Democratic Georgia State Rep. Vernon Jones announced his immediate resignation Wednesday, triggering a special election for his seat. His shocking move jolted the political world on both sides of the aisle.
He resigned after attacks and threats of retribution from state party leaders kept escalating following his endorsement of President Donald Trump’s bid for reelection last Tuesday.
“Turn the lights off, I have left the plantation,” he said in a statement. “Someone else can occupy that suite. Therefore, I intend not to complete my term effective April 22, 2020.”
Jones said he was not switching political parties but would work for Trump’s re-election.
“I don’t plan to leave the Democratic Party because somebody’s got to be in there to hold them accountable — hold them accountable to how they are treating black people (and) root out the bigotry,” Jones said Wednesday on The Rashad Richey Morning Show.
“Earlier today, I made the decision to not seek re-election to the Georgia House of Representatives,” Jones wrote on Twitter.
He followed up with a tweetstorm attacking the party for its vitriol against him. “I don’t care what the Democrat Party does to me,” Jones tweeted defiantly. “What are they going to do? Spank me? I will never apologize for my convictions.”
“I’m not surprised that the Democratic Party has chosen to rent out my suite on the plantation to my opponent.”
“The modern day Democratic Party has become more about defending the interests of illegals than it has the actual American people,” he added. “I take issue with that.”
“I’ve seen more Democrats attack me for my decision to endorse @realDonaldTrump than ask me why. They’ve used and abused folks in my community for far too long, taking our votes for granted. Black Americans are waking up. An uprising is near,” he predicted.
Jones had represented the state’s 91st House District — a Democratic stronghold with a minority population comprising more than 75 percent. It includes parts of DeKalb and Rockdale counties and Democratic parties in both counties had announced plans to censure Jones.
The DeKalb County Democratic party had been considering official action to discipline him by issuing a reprimand or formally endorsing his opponent, Rhonda Taylor.
“We are going to take every step we can under our bylaws,” said John Jackson, the county party’s chair.
“We do not stand for President Trump. It’s Jones’ right to vote for who he wants, but when you get elected as a Democrat, you’re a part of the party leadership.”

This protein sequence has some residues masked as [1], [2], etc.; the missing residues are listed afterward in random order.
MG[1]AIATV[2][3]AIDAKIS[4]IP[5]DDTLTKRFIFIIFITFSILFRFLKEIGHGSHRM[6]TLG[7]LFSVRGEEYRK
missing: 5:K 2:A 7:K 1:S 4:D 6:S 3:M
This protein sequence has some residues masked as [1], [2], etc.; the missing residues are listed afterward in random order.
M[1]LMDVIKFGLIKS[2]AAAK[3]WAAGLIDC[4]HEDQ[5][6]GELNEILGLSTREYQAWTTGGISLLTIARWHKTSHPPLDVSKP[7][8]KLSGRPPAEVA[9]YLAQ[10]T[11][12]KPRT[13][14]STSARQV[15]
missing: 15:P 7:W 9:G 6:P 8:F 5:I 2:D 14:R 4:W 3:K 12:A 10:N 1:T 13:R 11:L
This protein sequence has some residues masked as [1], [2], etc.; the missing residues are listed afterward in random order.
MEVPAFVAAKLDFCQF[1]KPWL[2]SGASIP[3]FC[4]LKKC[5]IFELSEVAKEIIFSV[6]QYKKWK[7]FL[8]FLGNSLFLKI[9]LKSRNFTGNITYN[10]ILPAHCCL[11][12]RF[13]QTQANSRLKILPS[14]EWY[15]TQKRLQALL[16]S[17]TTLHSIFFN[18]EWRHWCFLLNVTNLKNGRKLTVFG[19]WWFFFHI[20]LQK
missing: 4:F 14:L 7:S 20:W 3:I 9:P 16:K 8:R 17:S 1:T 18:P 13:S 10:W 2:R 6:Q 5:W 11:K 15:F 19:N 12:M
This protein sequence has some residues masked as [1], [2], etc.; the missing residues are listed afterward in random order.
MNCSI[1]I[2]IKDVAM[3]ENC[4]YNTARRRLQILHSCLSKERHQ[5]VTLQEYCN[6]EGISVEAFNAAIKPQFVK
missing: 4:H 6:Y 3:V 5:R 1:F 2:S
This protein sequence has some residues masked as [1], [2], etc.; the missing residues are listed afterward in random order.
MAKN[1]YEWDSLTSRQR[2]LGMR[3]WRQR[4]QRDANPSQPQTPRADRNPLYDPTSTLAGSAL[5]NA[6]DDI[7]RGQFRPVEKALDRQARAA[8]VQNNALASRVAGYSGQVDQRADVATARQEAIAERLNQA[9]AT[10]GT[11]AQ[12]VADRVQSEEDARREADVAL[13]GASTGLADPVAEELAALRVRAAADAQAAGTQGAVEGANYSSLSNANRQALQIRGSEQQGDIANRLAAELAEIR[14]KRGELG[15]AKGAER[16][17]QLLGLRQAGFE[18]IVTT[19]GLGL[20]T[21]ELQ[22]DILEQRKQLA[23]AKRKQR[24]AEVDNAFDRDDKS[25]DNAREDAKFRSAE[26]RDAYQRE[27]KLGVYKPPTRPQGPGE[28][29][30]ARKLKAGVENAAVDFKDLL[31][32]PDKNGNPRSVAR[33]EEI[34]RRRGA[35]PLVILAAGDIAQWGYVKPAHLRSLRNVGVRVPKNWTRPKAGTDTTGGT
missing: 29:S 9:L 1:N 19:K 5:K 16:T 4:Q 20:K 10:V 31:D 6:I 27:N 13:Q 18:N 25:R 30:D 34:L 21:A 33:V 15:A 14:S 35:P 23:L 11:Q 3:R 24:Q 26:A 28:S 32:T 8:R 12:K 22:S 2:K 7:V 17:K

Chairwoman of Georgia’s Democratic Party Nikema Williams called Jones an “embarrassment.”
“Never has that been clearer than this moment, when he chose to stand with the racist president who has made an all-out assault on Black Americans, who has tried to rip away American health care, and who has failed our country in its greatest time of need during the most important election in our lifetimes,” Williams said in a statement last Tuesday.
“Vernon Jones doesn’t speak for Georgians, and neither does Donald Trump — which is why Georgians will send him home in November 2020,” said Williams.
Jones praised Trump for his economic policies, criminal justice reform, and his support for historically black colleges. He accused presumptive Democratic Party presidential nominee Joe Biden of supporting policies that devastated a generation of African American families.
Jones became the first state elected Democratic official in Georgia to endorse the president’s re-election bid. He voted for George W. Bush in 2004 and supported Barack Obama in 2008.
“President Trump is increasing his support in the Black community because people know that it was under his policies that Black Americans achieved such great success before the economy was artificially interrupted,” Jones said in a statement provided by the White House.
“Black voters also appreciate the President’s unprecedented funding of Historically Black Colleges and Universities and his commitment to criminal justice reform.”
The veteran lawmaker has been a fixture in Georgia political life for nearly thirty years. He gained national prominence as chief executive officer of Dekalb County from 2001 to 2009. The county is home to some of the wealthiest and most influential African Americans in the state.